Feed to Support Immune System– a healthy diet filled with plenty of antioxidants and immune boosting nutrients.
Reduce Stress– stress lowers the immune systems ability to fight infection.
Keep Dry- A run-in, rain sheets and/or stabling reduces stress and exposure.
Use Topical Treatments and Washes. Here are some ideas I gathered from various discussion boards. The list includes products that seem to be the most popular; prepared, home remedies, and some all natural options too.
Note: I have not tried all of these and am not recommending any product over others, this is for informational purposes only.
Make Your Own:
- My Home Remedy: I combined a tube of triple antibiotic ointment, hydrocortizone 1% onintment, and nystatin fungal ointment – all found in your local drug store. Combine all three and stir to make a paste. The antibiotic ointment fights infection, hydrocortizone ointment stops the irritation and itch, and the fungal ointment fights the fungus. Apply the paste to the areas after washing with betadine scrub. Leave the paste on. It reduces the irritation, stops the itching, and reduces fly attraction. Repeat the process the next day. After one to two applications, you could see the difference, the irritation and oozing stopped. If you have a bad case, once the sores have crusted, sprinkle on Goldbond foot powder. In about a week, you will see new hair growth.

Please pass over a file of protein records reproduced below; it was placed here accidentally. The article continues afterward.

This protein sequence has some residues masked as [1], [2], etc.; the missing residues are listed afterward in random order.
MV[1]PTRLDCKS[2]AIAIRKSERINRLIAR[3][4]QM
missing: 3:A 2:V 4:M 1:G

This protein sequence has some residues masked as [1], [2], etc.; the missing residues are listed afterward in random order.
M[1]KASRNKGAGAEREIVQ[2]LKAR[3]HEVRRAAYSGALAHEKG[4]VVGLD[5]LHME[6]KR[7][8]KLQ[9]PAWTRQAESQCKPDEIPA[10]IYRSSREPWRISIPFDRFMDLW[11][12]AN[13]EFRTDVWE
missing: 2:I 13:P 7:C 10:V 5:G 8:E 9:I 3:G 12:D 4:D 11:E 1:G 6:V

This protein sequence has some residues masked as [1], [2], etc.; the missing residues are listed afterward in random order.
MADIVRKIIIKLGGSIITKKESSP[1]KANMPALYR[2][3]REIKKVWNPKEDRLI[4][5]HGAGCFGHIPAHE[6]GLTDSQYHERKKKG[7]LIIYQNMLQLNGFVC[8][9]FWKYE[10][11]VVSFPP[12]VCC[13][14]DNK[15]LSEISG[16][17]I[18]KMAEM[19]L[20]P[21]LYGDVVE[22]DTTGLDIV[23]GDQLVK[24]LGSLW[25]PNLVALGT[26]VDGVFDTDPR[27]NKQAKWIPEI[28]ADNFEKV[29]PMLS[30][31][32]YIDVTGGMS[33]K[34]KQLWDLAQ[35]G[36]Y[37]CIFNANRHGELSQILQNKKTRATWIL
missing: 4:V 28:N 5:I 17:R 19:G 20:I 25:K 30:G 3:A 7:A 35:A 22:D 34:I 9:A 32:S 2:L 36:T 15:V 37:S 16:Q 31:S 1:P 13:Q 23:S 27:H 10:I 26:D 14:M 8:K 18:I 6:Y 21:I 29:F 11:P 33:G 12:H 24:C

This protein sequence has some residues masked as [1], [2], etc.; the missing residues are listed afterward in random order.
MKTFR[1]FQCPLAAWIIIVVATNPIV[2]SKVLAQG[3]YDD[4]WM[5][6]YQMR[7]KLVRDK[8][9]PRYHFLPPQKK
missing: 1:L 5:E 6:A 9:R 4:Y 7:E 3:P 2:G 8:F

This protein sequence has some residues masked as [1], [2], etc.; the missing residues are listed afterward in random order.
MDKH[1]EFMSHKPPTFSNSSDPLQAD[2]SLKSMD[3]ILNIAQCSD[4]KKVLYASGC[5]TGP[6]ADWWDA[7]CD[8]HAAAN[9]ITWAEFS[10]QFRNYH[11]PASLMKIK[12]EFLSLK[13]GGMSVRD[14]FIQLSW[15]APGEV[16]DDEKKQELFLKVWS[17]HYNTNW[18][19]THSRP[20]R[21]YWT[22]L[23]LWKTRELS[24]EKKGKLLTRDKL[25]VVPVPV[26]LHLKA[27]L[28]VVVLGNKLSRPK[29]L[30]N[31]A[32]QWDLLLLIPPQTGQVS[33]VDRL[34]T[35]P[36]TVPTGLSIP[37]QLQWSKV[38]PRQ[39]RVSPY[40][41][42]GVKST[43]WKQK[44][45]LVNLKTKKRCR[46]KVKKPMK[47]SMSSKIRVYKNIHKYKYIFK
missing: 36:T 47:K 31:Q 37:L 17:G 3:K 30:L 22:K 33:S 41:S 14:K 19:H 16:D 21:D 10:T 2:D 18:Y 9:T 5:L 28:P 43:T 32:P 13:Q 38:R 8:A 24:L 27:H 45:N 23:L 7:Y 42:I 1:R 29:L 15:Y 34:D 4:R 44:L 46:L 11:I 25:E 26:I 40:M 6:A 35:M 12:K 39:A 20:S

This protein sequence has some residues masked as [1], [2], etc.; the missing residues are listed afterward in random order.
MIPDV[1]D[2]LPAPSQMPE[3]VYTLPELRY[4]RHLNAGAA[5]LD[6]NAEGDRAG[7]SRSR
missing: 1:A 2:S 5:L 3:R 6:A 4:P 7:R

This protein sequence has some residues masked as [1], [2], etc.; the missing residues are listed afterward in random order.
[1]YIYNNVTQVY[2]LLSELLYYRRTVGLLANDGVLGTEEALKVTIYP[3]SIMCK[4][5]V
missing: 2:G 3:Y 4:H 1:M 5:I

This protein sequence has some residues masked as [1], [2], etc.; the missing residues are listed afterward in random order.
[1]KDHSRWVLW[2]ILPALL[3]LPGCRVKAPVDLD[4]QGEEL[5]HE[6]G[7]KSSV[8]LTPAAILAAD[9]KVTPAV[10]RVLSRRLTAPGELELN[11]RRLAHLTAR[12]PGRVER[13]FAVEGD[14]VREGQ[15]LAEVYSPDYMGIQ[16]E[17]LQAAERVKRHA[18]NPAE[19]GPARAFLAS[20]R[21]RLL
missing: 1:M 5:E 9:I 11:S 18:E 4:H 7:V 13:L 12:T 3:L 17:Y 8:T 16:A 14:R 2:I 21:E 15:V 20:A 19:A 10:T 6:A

- Gold Bond Powder Athlete’s foot-Groom off the scabs that are ready to fall off then apply the powder.
- Listerine (not the generics — the formula is different) in a spray bottle. Spray it on, let it dry, then rinse with warm water.
- Listerine and baby oil. Use equal parts and rub the concoction onto the affected areas . Note: Listerine contains alcohol, which can irritate your horse’s skin. The organism that causes rain rot is taking advantage of the fact that waterlogged skin is immune-compromised, and irritating that skin can make it even more vulnerable to infection.
- A milder concoction-Mix a 16-ounce bottle of mineral oil, a 16-ounce bottle of 3 percent USP hydrogen peroxide, and a half-ounce bottle of tincture of iodine in a bucket. Sponge it on the affected areas and let it set overnight. This will soften and lift the scabs, soothe and lubricate the skin, and kill the bug. Next day, shampoo your horse with a mild shampoo and let the area air-dry, preferably in the sun. NOTE: Don’t put this concoction in a sealed container. It’ll bubble up and explode.
The NATURAL Alternative: (well you know I prefer these)
Prepared OTC products:
- Calm Coat: (www.calmcoat.com)
- Muck Itch Skin Saver- (www.muckitch.com)
- Rea Tree oil (www.healing-tree.com/Tea-Clenz.html)
- Pete’s Equine Remedy (www.ffrogworks.com)
- Equi-Derm-herb powder supplement (chickweed, plantain, yellow dock) for cleansing, purifying, detoxing, to help the body heal rain rot from within (www.rivasremedies.com)
- Natural Antibacterial Healing Spray ( http://www.espree.com)
- Grape Balm Herbal Wound Healer (www.thenaturalhorsevet.net)
Make your own:
- 10ml aloe vera gel as a base, 10 drops each of Patchouli, Frankincense, Myrrh, and Yarrow, Blend in 5ml of linseed oil. Add Chamomile tea gradually (up to 100ml) until there are no separations. Store out of direct light and extreme cold in a jar or bottle for up to 1 year.
I hope this helps you tackle this frustrating issue! Please feel free to leave a comment about your success with these treatments or others you have tried.
If you would like a gussied-up PDF version of this article to download CLICK HERE
Til we meet again….
Sources: EQUUS, THEHORSE.COM, EQUISEARCH